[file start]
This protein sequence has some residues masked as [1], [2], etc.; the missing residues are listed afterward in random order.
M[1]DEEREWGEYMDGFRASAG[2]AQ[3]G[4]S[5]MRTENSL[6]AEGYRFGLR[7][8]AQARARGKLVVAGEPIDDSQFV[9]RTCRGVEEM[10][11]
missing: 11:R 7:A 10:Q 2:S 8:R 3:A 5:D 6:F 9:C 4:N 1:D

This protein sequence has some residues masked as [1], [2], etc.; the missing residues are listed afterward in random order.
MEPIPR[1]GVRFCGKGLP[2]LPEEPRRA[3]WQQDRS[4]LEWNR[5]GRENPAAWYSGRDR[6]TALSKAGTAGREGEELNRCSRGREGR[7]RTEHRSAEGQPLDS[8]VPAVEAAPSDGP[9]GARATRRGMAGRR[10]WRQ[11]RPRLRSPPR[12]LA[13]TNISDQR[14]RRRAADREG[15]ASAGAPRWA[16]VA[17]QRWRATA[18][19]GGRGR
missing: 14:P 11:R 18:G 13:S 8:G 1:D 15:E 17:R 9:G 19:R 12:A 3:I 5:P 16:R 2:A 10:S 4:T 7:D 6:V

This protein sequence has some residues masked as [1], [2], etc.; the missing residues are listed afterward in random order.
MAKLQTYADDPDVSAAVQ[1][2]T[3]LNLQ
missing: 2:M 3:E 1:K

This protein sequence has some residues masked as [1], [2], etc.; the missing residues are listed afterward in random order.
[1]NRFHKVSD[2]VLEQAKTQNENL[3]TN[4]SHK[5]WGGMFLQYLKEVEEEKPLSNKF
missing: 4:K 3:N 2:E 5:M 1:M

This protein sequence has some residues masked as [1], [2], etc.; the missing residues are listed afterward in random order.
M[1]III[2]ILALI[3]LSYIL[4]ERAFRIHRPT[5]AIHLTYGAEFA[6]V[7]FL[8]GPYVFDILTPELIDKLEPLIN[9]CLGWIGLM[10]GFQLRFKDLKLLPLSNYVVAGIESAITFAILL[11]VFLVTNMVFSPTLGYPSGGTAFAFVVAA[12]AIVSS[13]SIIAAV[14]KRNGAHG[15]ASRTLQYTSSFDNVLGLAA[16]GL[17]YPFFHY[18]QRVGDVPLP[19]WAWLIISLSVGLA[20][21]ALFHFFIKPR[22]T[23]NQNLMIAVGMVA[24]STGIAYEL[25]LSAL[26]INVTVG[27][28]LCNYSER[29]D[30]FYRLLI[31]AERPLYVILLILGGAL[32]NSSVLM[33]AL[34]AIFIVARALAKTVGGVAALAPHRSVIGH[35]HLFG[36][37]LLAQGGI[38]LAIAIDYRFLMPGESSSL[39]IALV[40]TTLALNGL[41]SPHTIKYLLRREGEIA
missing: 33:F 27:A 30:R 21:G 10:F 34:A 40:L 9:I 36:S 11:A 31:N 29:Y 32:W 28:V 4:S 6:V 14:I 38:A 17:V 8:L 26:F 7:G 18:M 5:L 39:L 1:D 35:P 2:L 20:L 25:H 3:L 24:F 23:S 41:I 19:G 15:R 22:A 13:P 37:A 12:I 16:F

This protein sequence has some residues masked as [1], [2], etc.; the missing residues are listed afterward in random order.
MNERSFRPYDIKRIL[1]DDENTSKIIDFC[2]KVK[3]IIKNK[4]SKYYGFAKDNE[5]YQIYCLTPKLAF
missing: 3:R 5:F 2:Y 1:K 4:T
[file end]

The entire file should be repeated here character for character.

This protein sequence has some residues masked as [1], [2], etc.; the missing residues are listed afterward in random order.
M[1]DEEREWGEYMDGFRASAG[2]AQ[3]G[4]S[5]MRTENSL[6]AEGYRFGLR[7][8]AQARARGKLVVAGEPIDDSQFV[9]RTCRGVEEM[10][11]
missing: 11:R 7:A 10:Q 2:S 8:R 3:A 5:D 6:F 9:C 4:N 1:D

This protein sequence has some residues masked as [1], [2], etc.; the missing residues are listed afterward in random order.
MEPIPR[1]GVRFCGKGLP[2]LPEEPRRA[3]WQQDRS[4]LEWNR[5]GRENPAAWYSGRDR[6]TALSKAGTAGREGEELNRCSRGREGR[7]RTEHRSAEGQPLDS[8]VPAVEAAPSDGP[9]GARATRRGMAGRR[10]WRQ[11]RPRLRSPPR[12]LA[13]TNISDQR[14]RRRAADREG[15]ASAGAPRWA[16]VA[17]QRWRATA[18][19]GGRGR
missing: 14:P 11:R 18:G 13:S 8:G 1:D 15:E 17:R 9:G 19:R 12:A 3:I 5:P 16:R 2:A 10:S 4:T 7:D 6:V

This protein sequence has some residues masked as [1], [2], etc.; the missing residues are listed afterward in random order.
MAKLQTYADDPDVSAAVQ[1][2]T[3]LNLQ
missing: 2:M 3:E 1:K

This protein sequence has some residues masked as [1], [2], etc.; the missing residues are listed afterward in random order.
[1]NRFHKVSD[2]VLEQAKTQNENL[3]TN[4]SHK[5]WGGMFLQYLKEVEEEKPLSNKF
missing: 4:K 3:N 2:E 5:M 1:M

This protein sequence has some residues masked as [1], [2], etc.; the missing residues are listed afterward in random order.
M[1]III[2]ILALI[3]LSYIL[4]ERAFRIHRPT[5]AIHLTYGAEFA[6]V[7]FL[8]GPYVFDILTPELIDKLEPLIN[9]CLGWIGLM[10]GFQLRFKDLKLLPLSNYVVAGIESAITFAILL[11]VFLVTNMVFSPTLGYPSGGTAFAFVVAA[12]AIVSS[13]SIIAAV[14]KRNGAHG[15]ASRTLQYTSSFDNVLGLAA[16]GL[17]YPFFHY[18]QRVGDVPLP[19]WAWLIISLSVGLA[20][21]ALFHFFIKPR[22]T[23]NQNLMIAVGMVA[24]STGIAYEL[25]LSAL[26]INVTVG[27][28]LCNYSER[29]D[30]FYRLLI[31]AERPLYVILLILGGAL[32]NSSVLM[33]AL[34]AIFIVARALAKTVGGVAALAPHRSVIGH[35]HLFG[36][37]LLAQGGI[38]LAIAIDYRFLMPGESSSL[39]IALV[40]TTLALNGL[41]SPHTIKYLLRREGEIA
missing: 33:F 27:A 30:R 21:G 10:F 34:A 40:L 9:I 36:S 11:A 31:N 29:Y 32:W 28:V 4:S 6:V 14:I 38:A 17:V 8:L 26:F 7:G 18:M 5:L 39:L 1:D 35:P 2:L 20:L 25:H 3:L 24:F 23:S 41:I 19:G 15:R 22:A 13:P 37:A 12:I 16:F

This protein sequence has some residues masked as [1], [2], etc.; the missing residues are listed afterward in random order.
MNERSFRPYDIKRIL[1]DDENTSKIIDFC[2]KVK[3]IIKNK[4]SKYYGFAKDNE[5]YQIYCLTPKLAF
missing: 3:R 5:F 2:Y 1:K 4:T